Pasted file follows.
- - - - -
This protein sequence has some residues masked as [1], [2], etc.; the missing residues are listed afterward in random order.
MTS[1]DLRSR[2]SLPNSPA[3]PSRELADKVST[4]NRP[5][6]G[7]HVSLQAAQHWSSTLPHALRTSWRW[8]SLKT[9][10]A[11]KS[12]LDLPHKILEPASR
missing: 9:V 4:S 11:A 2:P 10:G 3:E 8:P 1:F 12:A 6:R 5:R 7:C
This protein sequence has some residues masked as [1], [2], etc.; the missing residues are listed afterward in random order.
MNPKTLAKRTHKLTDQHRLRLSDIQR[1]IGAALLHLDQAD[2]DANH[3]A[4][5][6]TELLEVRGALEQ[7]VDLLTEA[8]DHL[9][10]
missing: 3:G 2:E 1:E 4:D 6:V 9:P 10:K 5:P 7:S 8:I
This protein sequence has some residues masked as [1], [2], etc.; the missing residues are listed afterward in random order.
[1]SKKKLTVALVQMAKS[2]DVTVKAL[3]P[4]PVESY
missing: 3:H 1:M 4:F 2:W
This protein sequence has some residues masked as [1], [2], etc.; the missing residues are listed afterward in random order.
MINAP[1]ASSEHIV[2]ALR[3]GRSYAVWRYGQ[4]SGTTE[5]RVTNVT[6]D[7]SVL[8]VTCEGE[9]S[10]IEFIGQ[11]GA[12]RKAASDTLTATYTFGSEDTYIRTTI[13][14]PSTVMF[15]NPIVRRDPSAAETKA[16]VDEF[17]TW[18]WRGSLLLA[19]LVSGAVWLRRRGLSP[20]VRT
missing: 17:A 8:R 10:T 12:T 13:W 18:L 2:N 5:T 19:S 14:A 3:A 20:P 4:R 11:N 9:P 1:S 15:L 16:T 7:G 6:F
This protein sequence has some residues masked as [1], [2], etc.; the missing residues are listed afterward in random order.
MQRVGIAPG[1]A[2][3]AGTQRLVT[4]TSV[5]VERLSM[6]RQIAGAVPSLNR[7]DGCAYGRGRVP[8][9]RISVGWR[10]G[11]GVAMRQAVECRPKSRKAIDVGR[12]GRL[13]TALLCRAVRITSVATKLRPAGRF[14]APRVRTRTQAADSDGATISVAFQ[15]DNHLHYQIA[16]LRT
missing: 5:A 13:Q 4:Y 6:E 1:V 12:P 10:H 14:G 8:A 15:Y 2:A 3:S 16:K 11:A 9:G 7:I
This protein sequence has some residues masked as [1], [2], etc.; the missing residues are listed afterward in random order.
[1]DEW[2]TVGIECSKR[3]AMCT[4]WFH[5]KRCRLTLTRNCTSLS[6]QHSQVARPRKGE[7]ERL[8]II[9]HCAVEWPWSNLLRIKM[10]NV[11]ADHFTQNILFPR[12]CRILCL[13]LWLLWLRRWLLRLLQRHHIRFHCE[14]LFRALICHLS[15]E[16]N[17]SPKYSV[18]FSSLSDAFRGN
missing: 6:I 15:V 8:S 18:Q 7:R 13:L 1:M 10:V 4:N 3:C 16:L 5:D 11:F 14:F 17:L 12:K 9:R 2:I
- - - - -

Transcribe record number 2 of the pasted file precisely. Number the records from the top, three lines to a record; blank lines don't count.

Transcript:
This protein sequence has some residues masked as [1], [2], etc.; the missing residues are listed afterward in random order.
MNPKTLAKRTHKLTDQHRLRLSDIQR[1]IGAALLHLDQAD[2]DANH[3]A[4][5][6]TELLEVRGALEQ[7]VDLLTEA[8]DHL[9][10]
missing: 3:G 2:E 1:E 4:D 6:V 9:P 10:K 5:P 7:S 8:I